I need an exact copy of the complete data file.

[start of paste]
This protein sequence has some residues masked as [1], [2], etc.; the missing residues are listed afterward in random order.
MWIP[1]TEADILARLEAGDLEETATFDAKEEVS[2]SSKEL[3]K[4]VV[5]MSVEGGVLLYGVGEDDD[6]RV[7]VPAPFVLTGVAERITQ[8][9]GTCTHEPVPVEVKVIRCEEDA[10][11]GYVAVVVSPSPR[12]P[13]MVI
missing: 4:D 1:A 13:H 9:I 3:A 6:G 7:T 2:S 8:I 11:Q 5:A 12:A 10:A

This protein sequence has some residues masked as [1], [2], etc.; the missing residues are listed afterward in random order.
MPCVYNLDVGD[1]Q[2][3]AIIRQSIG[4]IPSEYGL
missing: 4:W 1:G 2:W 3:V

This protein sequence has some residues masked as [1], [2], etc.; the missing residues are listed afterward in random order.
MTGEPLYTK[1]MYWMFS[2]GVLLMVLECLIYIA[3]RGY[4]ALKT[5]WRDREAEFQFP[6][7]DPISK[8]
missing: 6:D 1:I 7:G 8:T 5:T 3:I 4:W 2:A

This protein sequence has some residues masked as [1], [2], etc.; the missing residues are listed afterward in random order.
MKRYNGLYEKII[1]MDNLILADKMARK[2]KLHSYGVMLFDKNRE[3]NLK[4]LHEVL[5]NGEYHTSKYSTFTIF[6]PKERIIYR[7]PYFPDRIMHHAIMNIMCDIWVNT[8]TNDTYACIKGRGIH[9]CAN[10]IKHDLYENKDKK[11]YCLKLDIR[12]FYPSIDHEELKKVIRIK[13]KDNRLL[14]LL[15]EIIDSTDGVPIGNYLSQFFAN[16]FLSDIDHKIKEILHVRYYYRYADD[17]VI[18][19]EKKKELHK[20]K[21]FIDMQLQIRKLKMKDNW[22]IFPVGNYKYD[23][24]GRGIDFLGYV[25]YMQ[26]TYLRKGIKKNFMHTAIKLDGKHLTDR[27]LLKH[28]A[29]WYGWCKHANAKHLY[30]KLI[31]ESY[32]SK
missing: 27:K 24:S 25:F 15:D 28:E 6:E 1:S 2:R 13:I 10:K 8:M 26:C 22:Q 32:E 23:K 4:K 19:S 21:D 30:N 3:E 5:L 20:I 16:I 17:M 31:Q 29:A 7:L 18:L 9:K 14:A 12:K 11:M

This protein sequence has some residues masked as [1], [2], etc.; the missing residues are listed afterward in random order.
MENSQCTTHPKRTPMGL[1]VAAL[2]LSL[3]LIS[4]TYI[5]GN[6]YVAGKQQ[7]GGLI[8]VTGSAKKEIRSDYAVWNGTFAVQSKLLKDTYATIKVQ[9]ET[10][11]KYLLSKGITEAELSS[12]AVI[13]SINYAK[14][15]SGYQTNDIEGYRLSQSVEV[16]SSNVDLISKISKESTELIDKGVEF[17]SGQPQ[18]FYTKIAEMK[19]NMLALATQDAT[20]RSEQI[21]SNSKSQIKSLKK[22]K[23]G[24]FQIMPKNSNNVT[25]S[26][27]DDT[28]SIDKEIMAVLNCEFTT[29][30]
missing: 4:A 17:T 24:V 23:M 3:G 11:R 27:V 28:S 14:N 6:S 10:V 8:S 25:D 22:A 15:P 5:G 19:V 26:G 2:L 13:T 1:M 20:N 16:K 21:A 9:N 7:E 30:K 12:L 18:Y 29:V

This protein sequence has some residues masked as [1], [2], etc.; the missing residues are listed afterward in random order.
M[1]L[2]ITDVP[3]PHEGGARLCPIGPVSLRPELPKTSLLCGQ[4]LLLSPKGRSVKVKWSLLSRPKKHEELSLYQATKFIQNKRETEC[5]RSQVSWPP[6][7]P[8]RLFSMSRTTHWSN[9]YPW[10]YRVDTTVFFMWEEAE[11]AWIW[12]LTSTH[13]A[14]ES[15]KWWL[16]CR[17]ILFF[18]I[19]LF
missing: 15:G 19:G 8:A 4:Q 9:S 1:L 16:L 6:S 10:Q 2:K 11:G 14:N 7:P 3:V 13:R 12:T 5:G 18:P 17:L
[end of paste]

This protein sequence has some residues masked as [1], [2], etc.; the missing residues are listed afterward in random order.
MWIP[1]TEADILARLEAGDLEETATFDAKEEVS[2]SSKEL[3]K[4]VV[5]MSVEGGVLLYGVGEDDD[6]RV[7]VPAPFVLTGVAERITQ[8][9]GTCTHEPVPVEVKVIRCEEDA[10][11]GYVAVVVSPSPR[12]P[13]MVI
missing: 4:D 1:A 13:H 9:I 3:A 6:G 7:T 2:S 8:I 11:Q 5:A 12:A 10:A

This protein sequence has some residues masked as [1], [2], etc.; the missing residues are listed afterward in random order.
MPCVYNLDVGD[1]Q[2][3]AIIRQSIG[4]IPSEYGL
missing: 4:W 1:G 2:W 3:V

This protein sequence has some residues masked as [1], [2], etc.; the missing residues are listed afterward in random order.
MTGEPLYTK[1]MYWMFS[2]GVLLMVLECLIYIA[3]RGY[4]ALKT[5]WRDREAEFQFP[6][7]DPISK[8]
missing: 6:D 1:I 7:G 8:T 5:T 3:I 4:W 2:A

This protein sequence has some residues masked as [1], [2], etc.; the missing residues are listed afterward in random order.
MKRYNGLYEKII[1]MDNLILADKMARK[2]KLHSYGVMLFDKNRE[3]NLK[4]LHEVL[5]NGEYHTSKYSTFTIF[6]PKERIIYR[7]PYFPDRIMHHAIMNIMCDIWVNT[8]TNDTYACIKGRGIH[9]CAN[10]IKHDLYENKDKK[11]YCLKLDIR[12]FYPSIDHEELKKVIRIK[13]KDNRLL[14]LL[15]EIIDSTDGVPIGNYLSQFFAN[16]FLSDIDHKIKEILHVRYYYRYADD[17]VI[18][19]EKKKELHK[20]K[21]FIDMQLQIRKLKMKDNW[22]IFPVGNYKYD[23][24]GRGIDFLGYV[25]YMQ[26]TYLRKGIKKNFMHTAIKLDGKHLTDR[27]LLKH[28]A[29]WYGWCKHANAKHLY[30]KLI[31]ESY[32]SK
missing: 27:K 24:S 25:F 15:D 28:E 6:E 1:S 2:R 13:I 10:K 8:M 26:C 22:Q 32:E 23:K 4:K 19:S 21:D 30:N 3:E 5:L 20:I 16:I 17:M 31:Q 29:A 7:L 18:L 9:K 14:A 12:K 11:M

This protein sequence has some residues masked as [1], [2], etc.; the missing residues are listed afterward in random order.
MENSQCTTHPKRTPMGL[1]VAAL[2]LSL[3]LIS[4]TYI[5]GN[6]YVAGKQQ[7]GGLI[8]VTGSAKKEIRSDYAVWNGTFAVQSKLLKDTYATIKVQ[9]ET[10][11]KYLLSKGITEAELSS[12]AVI[13]SINYAK[14][15]SGYQTNDIEGYRLSQSVEV[16]SSNVDLISKISKESTELIDKGVEF[17]SGQPQ[18]FYTKIAEMK[19]NMLALATQDAT[20]RSEQI[21]SNSKSQIKSLKK[22]K[23]G[24]FQIMPKNSNNVT[25]S[26][27]DDT[28]SIDKEIMAVLNCEFTT[29][30]
missing: 4:A 17:T 24:V 23:M 3:G 11:R 27:V 28:S 14:N 6:S 10:V 8:S 25:D 22:A 15:P 5:G 19:V 26:G 2:L 13:T 1:M 20:N 16:K 21:A 9:N 7:E 30:K 12:L 18:Y 29:V

This protein sequence has some residues masked as [1], [2], etc.; the missing residues are listed afterward in random order.
M[1]L[2]ITDVP[3]PHEGGARLCPIGPVSLRPELPKTSLLCGQ[4]LLLSPKGRSVKVKWSLLSRPKKHEELSLYQATKFIQNKRETEC[5]RSQVSWPP[6][7]P[8]RLFSMSRTTHWSN[9]YPW[10]YRVDTTVFFMWEEAE[11]AWIW[12]LTSTH[13]A[14]ES[15]KWWL[16]CR[17]ILFF[18]I[19]LF
missing: 15:G 19:G 8:A 4:Q 9:S 1:L 16:L 6:S 10:Q 2:K 11:G 14:N 7:P 3:V 13:R 12:T 5:G 18:P 17:L